60 credits
    Heritage, Place and Community

    The aim of this module is to introduce the theory and practice of heritage, conservation and public archaeology. The module will encourage debate on issues that affect how we define and apply the term 'heritage'. It also offers an opportunity to focus on the historic 'value' of a site or landscape, with an evaluation of how it is currently managed, and strategies for its future conservation and presentation.

    15 credits
    GIS for Archaeologists

    Introduce the principles, methods and data structures employed in the analysis and reconstruction of archaeological landscapes using spatial technologies. Provide hands-on training in the application of ArcGIS in archaeological research and professional practice. Enable students to develop skills in interpretation and problem-solving using GIS. Develop students' critical understanding of how spatial technologies are used in archaeological research.

    15 credits
    Digital Cultural Heritage: Theory and Practice

    This module examines the theoretical and methodological advances in Digital Cultural Heritage and their
    broader implications in fields concerned with the interpretation and presentation of the past. We will draw on
    theoretical readings as well as analyse the potential benefits and drawbacks of certain digital and online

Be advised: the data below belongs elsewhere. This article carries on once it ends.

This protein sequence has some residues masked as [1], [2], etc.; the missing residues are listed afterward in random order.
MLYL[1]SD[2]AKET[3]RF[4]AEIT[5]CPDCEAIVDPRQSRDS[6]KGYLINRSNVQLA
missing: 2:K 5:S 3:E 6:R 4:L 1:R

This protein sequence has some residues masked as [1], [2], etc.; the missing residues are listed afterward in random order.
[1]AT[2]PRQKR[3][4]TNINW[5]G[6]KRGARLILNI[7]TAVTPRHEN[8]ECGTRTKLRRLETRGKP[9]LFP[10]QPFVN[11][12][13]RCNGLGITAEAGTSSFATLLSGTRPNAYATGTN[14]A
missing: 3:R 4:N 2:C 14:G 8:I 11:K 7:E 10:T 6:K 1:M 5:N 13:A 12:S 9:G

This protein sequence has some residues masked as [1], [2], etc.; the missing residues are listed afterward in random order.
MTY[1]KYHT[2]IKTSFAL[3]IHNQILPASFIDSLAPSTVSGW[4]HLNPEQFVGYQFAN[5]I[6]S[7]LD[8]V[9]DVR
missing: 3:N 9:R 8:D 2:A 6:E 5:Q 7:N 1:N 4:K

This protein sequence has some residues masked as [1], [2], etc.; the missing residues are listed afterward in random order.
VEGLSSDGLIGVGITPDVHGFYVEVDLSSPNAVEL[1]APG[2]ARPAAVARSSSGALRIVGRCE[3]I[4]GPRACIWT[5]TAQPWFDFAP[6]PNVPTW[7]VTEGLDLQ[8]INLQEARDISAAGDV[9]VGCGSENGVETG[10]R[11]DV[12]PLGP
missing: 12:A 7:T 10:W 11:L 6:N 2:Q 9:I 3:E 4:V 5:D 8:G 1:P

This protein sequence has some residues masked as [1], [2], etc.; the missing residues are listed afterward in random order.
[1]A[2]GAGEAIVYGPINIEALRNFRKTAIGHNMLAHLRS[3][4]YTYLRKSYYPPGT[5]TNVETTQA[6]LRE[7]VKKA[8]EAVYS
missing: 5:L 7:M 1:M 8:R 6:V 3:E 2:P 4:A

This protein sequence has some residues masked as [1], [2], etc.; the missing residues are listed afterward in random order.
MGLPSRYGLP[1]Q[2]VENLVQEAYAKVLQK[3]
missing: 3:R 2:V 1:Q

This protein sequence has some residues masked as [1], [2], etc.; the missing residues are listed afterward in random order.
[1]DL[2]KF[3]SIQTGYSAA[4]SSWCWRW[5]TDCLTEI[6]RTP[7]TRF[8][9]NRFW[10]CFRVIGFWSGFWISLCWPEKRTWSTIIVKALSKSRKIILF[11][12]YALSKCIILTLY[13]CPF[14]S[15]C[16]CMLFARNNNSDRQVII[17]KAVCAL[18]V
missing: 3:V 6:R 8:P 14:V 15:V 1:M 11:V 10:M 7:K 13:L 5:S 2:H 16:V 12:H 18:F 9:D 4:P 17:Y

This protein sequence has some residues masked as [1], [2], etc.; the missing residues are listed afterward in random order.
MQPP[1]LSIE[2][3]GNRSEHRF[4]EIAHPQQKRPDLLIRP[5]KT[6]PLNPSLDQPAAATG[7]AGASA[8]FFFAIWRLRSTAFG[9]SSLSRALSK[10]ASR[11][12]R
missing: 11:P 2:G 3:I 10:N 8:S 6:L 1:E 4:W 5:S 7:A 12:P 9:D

approaches. Topics include: principles and theories underlying Digital Cultural Heritage, understanding
    processes of creating digital surrogates, establishing principles for user experience, and exploring digital
    narratives for public dissemination. A major component of this module will be a semester-long project that will
    require the development of a proposal for a digital cultural heritage project.

    15 credits

    Optional modules:

    Reinventing Archaeology

    This course will seek to understand how the structure of the modern practice of archaeology has come about and how changes in working methods and theoretical perspective may reconfigure the discipline. Reference will be made to the debates in method and theory and the relationships among certain specialisms. Students will develop, and to be able to express, their understanding of the discipline and the current and future position of their own ambitions.

    15 credits
    Heritage, History and Identity

    This module highlights the diversity of cultural heritage, ranging from cultural and 'natural' landscapes, through monuments to music, dress, cuisine, 'traditional' crafts, and language and dialect. It explores the role of these various forms of heritage in shaping local, regional and national identity; the extent to which they reflect or misrepresent local, regional and national history; the legal and ethical issues surrounding conservation and preservation of heritage; and how study of 'traditional' lifeways may contribute to understanding of history.

    15 credits
    Landscape Survey Project

    This module offers advanced field and lab training in aerial mapping, measured and geophysical survey, including the use of total station and GPS instruments. The module is taught through a seven-day field course on a 'live' research project (in previous years this was residential and based in North Wales).

    30 credits
    Later Neolithic & Bronze Age Britain & Ireland